1. 2.

3.

The 3-point algorithm [31]: Three non-collinear point correspondences determine a small finite set of possible new camera positions. We can solve this exactly, then disambiguate between solutions using a fourth correspondence. The N-point algorithm [11]. This is the generalisation of (1) to n > 3 points, making use of the fact that the problem is overdetermined. These algorithms can position a camera relative to known 3d structure given one 2d image alone. The only information about the second point set used is the angles between points. If we have a stereo pair we can use angles between 3d points (this is effectively an average of the angles from the two images, so we would expect a slightly reduced error), and also improve on distance estimates between point pairs (by taking some sort of average again). Procrustes Alignment (difference of centroids of point sets) between 3d point sets after the rotation. Unlike (1) and (2) this method is directly affected by the accuracy of rotation estimates.

My simulations can currently use (1) or (3) and I am working on incorporating (2).

3.1.1.2 Unbiased Estimator of stereo point position


3d point positions are normally calculated from stereo correspondences by finding the intersection of rays projected through each point in the image, as described by [32]. As there is noise in image measurements these lines do not generally intersect at a point, so instead we take the midpoint of the points where the lines are closest together. In general this is a good approximation, and it is an unbiased estimator of the position if the rays are perpendicular. However for more distant points the PDF of the true position is highly asymmetric and is not centred on this position. The proofs that algorithms for doing Procrustes alignment are optimal make the assumption that errors are independent Gaussian RVs with zero mean. However this does not appear to be a good assumption when points come from stereo. Independence is a reasonable assumption if calibration errors are small, so errors come mainly from extracting points from pixels in a photograph. Algorithms to extract points are generally symmetric and extract individual points independently. If we assume these errors are Gaussian then the error in the plane perpendicular to the direction the stereo rig is pointing will be approximately Gaussian and will have zero mean (it is determined by the point where these rays intersect this plane at whatever depth we have calculated for our point). If we adjust the depth calculated by the procedure above so that the adjusted point is at the expected value of its depth it will be at its expected true position, so will be an unbiased estimator of this position. The distribution of possible positions about the adjusted position is now closer in some sense to a Gaussian distribution, so it is intuitive that the algorithms described above that assume this will perform better given adjusted points. I have calculated the expected depth of points given their reconstructed positions:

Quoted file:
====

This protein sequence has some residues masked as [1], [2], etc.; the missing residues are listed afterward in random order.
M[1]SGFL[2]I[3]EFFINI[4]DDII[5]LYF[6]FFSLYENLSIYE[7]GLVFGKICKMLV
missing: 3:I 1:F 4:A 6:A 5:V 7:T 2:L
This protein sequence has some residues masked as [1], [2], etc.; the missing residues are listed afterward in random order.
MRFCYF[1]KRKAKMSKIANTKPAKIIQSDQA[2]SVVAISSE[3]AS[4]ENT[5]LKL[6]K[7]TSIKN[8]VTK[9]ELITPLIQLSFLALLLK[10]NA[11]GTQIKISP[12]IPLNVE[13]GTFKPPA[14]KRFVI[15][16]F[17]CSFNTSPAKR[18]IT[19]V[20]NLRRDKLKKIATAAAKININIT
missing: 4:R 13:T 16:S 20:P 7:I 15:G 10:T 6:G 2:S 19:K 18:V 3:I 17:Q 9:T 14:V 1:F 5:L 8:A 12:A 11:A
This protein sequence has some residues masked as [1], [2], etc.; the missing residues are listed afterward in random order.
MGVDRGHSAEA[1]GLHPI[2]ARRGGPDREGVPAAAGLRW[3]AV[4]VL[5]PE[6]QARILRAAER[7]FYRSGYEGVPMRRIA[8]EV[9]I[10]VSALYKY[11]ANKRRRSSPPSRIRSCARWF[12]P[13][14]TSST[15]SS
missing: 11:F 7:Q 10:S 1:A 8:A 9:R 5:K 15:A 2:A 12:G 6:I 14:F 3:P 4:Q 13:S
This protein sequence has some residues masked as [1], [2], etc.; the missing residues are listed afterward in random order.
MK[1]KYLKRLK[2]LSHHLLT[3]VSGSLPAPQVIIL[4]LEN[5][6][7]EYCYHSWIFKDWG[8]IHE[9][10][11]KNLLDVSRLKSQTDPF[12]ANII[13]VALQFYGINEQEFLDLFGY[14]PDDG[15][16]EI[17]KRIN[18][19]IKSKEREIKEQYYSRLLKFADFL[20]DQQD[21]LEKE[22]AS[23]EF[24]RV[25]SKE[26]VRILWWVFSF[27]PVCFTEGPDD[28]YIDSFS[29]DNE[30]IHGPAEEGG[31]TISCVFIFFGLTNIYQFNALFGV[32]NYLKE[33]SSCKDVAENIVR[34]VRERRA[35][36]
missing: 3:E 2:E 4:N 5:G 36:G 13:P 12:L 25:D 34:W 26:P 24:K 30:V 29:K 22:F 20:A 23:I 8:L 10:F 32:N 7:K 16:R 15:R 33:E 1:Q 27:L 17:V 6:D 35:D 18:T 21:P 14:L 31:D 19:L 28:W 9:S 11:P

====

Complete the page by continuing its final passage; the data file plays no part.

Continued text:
d =
where

bd m 0, (e)de b + 2ed m l
b is baseline length dm is measured depth e is the error in measuring one pixel

0 , is the normal PFD with standard deviation (image noise in radians)


l >

b 2d m is a lower limit high enough that we are not considering points that we couldnt

possibly see as they are behind the camera [TODO: should that be root 2? Sum of 2 NDs] This can be pre-computed and stored in a lookup table, so is relatively fast. Several small-angle assumptions are made so possibly simulated data would give better estimates. I will try this approach.

3d points can be shifted by this amount in the direction of the stereo rig so the distribution of their true position is centred on the adjusted point. Preliminary results suggest there is a small improvement in accuracy that is insignificant (about 2.5%) until very noisy data is used, or the stereo baseline is less than ten times the point depth, when it gives a significant improvement in accuracy. More simulations are necessary to see when this is useful.

3.1.1.3 Future development work


1) I will use and extend my MATLAB program to compare different first approximations to transformations between images. 2) I will investigate incorporating Bundle Adjustment into my MATLAB program to test whether accurate starting positions really do save time and reduce the likelihood of finding false minima. 3) I will investigate whether the reconstructed structure given by BA also suffers from skewed stereo distributions. It clearly does in the case of points occurring in only two images, as the same reconstructed point described above is the one that minimises reprojection error. A function of the reprojection error that is minimised when the optimal point is found would have to be decreasing in increasing total reprojection error (close to where the optimal reconstruction would be with the current approach) so this is unlikely to be a suitable approach. Post-processing results may be possible.

3.1.2 Loop Closure